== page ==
Seasonal pantry: Colcannon and Scotch Broth warm the soul as St. Patrick's Day comes up
It’s certainly been a soup year, so far, hasn’t it? Soup, especially homemade soup, warms us from the inside out when nature is doing all it can to keep us shivering, cold and wet.
Even the process of making soup is a comfort, as good a distraction as, say, making risotto. It is mesmerizing and envelops us in warmth and delicious aromas.
And now it’s almost St. Patrick’s Day, a time for many of us to go to our favorite bar or restaurant for corned beef and cabbage and to turn our mouths green by drinking beer with food coloring. For me, it is a favorite time to cook.
This year, because I’m still in a soup mood, that’s my focus for the holiday. If it is still cold when the holiday comes around, I might enjoy a glass of Irish whiskey with both of these soups.
Colcannon is a classic Irish side dish, often served as a casserole. But many Irish cooks and chefs also make soup based on it, as I have done here. To make the soup the centerpiece of a meal, add a big green salad and some Irish soda bread alongside.
Makes 6 to 8 servings
3 ounces bacon, cut into small dice
4 tablespoons butter
3-4 leeks, white and pale green parts only, split, thoroughly washed and sliced very thinly
½ green cabbage or 2 small bunches Lacinato kale
— Kosher salt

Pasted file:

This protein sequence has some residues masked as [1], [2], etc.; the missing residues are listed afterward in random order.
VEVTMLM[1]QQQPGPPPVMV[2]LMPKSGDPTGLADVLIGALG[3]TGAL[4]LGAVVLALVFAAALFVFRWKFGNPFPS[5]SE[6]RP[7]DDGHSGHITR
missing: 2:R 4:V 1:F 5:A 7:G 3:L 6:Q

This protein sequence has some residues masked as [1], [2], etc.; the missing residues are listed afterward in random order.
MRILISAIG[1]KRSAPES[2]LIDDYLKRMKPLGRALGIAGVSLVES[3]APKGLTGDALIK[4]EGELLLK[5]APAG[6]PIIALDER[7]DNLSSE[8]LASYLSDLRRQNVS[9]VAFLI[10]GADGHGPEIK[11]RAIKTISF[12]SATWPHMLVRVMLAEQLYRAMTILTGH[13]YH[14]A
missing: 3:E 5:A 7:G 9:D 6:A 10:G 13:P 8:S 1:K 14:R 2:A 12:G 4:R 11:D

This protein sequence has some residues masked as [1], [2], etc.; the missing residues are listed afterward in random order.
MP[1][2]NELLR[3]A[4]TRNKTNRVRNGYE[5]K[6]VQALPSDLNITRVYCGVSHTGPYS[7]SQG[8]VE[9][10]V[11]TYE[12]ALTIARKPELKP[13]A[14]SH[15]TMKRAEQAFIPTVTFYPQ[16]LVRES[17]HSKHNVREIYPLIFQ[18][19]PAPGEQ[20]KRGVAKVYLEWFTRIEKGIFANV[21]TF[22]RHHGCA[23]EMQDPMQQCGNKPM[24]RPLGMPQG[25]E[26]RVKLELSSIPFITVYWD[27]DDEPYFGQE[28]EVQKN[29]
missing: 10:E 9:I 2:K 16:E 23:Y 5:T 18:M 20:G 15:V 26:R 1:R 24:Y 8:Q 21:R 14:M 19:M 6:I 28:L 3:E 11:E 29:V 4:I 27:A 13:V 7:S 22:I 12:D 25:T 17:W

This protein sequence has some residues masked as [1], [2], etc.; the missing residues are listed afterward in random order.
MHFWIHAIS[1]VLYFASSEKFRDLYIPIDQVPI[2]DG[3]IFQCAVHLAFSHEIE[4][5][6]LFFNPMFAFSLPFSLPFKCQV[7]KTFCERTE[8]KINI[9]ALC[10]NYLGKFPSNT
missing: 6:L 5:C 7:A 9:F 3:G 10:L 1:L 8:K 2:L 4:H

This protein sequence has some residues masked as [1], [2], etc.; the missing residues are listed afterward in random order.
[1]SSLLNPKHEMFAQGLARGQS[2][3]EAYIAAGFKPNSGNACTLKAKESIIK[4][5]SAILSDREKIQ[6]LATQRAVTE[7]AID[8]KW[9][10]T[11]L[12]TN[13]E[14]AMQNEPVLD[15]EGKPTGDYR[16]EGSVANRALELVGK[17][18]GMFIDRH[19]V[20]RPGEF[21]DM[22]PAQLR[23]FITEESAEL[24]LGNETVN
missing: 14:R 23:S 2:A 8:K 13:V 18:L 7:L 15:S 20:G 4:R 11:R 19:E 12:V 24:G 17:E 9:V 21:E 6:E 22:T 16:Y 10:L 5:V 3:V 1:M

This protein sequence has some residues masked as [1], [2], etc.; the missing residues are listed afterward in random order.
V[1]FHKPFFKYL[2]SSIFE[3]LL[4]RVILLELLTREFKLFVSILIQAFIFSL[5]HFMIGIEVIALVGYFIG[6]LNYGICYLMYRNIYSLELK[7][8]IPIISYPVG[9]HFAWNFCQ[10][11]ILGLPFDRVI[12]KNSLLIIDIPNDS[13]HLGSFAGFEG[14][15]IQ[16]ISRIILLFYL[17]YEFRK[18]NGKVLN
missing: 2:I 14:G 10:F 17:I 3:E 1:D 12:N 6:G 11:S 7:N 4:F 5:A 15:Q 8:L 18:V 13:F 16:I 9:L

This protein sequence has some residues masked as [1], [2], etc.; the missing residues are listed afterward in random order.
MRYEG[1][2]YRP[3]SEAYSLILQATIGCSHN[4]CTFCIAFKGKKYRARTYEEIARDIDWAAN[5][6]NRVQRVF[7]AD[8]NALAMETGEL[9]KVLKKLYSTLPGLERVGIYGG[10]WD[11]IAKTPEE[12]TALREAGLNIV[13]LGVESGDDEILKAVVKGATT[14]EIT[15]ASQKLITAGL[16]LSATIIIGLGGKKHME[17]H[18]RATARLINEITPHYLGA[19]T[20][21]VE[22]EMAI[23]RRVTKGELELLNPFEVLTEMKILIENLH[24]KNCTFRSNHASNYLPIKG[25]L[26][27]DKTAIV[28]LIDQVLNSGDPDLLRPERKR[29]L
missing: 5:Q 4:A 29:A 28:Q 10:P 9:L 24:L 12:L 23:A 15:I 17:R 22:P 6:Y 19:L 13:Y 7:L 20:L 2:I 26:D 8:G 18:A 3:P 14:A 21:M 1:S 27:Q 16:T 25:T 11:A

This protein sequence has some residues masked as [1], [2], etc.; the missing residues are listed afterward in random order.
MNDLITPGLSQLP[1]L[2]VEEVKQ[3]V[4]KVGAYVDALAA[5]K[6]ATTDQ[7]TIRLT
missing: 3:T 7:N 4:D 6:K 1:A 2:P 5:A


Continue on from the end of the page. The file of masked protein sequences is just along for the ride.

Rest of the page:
2 pounds potatoes, such as Yellow Finn or Yukon Gold, scrubbed and thinly sliced
6 cups homemade chicken stock, plus 2 cups more, if needed
½ cup creme fraiche
— Whole nutmeg
— Black pepper in a mill
1 cup heavy cream, optional
1 cup half-and-half, plus more as needed, optional
1/2 cup snipped fresh chives
Put the bacon into a large heavy pot set over medium heat and fry until it is crisp. Use a slotted spoon to transfer it to absorbent paper.
Add 3 tablespoons of the butter and when it is melted, add the leeks and sauté, stirring now and then, until they are very limp; adjust the heat as necessary and do not let them brown.
While the leeks cook, remove the core of the cabbage or the big stems of the kale. Cut the cabbage into very thin slices. If using kale, stalk the leaves and cut them into very thin crosswise slices.
Add the cabbage or kale to the pot and cook, stirring now and then, until it wilts, about 7 to 8 minutes. Season with salt, add the potatoes and cook for 2 minutes.
Pour in the stock, increase the heat to high and, as soon as the stock boils, reduce the heat to low and simmer gently until the potatoes are tender, about 15 minutes. Use a thin spoon to remove and discard any foam or other impurities that rise to the surface.
Meanwhile, put the creme fraiche into a small bowl, add several gratings of nutmeg, several turns of black pepper and a few pinches of salt. Stir until smooth, taste and correct the seasoning. Cover and set aside.